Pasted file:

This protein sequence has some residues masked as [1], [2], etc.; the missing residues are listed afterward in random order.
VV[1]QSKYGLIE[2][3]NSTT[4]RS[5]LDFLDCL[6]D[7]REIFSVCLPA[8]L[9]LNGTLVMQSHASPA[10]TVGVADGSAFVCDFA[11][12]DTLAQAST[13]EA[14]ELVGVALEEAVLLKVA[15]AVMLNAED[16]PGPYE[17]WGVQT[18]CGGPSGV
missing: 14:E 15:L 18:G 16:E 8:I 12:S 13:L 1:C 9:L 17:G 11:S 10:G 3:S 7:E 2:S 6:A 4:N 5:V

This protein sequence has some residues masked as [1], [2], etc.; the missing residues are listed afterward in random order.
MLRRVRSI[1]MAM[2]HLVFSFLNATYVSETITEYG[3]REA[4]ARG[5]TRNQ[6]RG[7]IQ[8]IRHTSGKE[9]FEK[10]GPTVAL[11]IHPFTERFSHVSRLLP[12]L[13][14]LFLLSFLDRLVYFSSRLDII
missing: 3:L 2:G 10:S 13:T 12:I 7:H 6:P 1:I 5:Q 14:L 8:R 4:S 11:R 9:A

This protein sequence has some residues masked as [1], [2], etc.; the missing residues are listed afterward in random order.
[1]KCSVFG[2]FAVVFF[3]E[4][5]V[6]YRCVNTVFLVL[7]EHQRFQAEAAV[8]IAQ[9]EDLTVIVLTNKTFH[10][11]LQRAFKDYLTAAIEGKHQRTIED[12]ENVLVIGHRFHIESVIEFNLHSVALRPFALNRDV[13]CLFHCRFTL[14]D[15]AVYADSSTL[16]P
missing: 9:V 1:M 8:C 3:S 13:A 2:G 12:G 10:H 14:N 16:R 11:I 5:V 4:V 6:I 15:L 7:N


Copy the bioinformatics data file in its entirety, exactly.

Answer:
This protein sequence has some residues masked as [1], [2], etc.; the missing residues are listed afterward in random order.
VV[1]QSKYGLIE[2][3]NSTT[4]RS[5]LDFLDCL[6]D[7]REIFSVCLPA[8]L[9]LNGTLVMQSHASPA[10]TVGVADGSAFVCDFA[11][12]DTLAQAST[13]EA[14]ELVGVALEEAVLLKVA[15]AVMLNAED[16]PGPYE[17]WGVQT[18]CGGPSGV
missing: 14:E 15:L 18:G 16:E 8:I 12:S 13:L 1:C 9:L 17:G 11:S 10:G 3:S 7:E 2:S 6:A 4:N 5:V

This protein sequence has some residues masked as [1], [2], etc.; the missing residues are listed afterward in random order.
MLRRVRSI[1]MAM[2]HLVFSFLNATYVSETITEYG[3]REA[4]ARG[5]TRNQ[6]RG[7]IQ[8]IRHTSGKE[9]FEK[10]GPTVAL[11]IHPFTERFSHVSRLLP[12]L[13][14]LFLLSFLDRLVYFSSRLDII
missing: 3:L 2:G 10:S 13:T 12:I 7:H 6:P 1:I 5:Q 14:L 8:R 4:S 11:R 9:A

This protein sequence has some residues masked as [1], [2], etc.; the missing residues are listed afterward in random order.
[1]KCSVFG[2]FAVVFF[3]E[4][5]V[6]YRCVNTVFLVL[7]EHQRFQAEAAV[8]IAQ[9]EDLTVIVLTNKTFH[10][11]LQRAFKDYLTAAIEGKHQRTIED[12]ENVLVIGHRFHIESVIEFNLHSVALRPFALNRDV[13]CLFHCRFTL[14]D[15]AVYADSSTL[16]P
missing: 9:V 1:M 8:C 3:S 13:A 2:G 12:G 10:H 14:N 16:R 11:I 5:V 4:V 6:I 15:L 7:N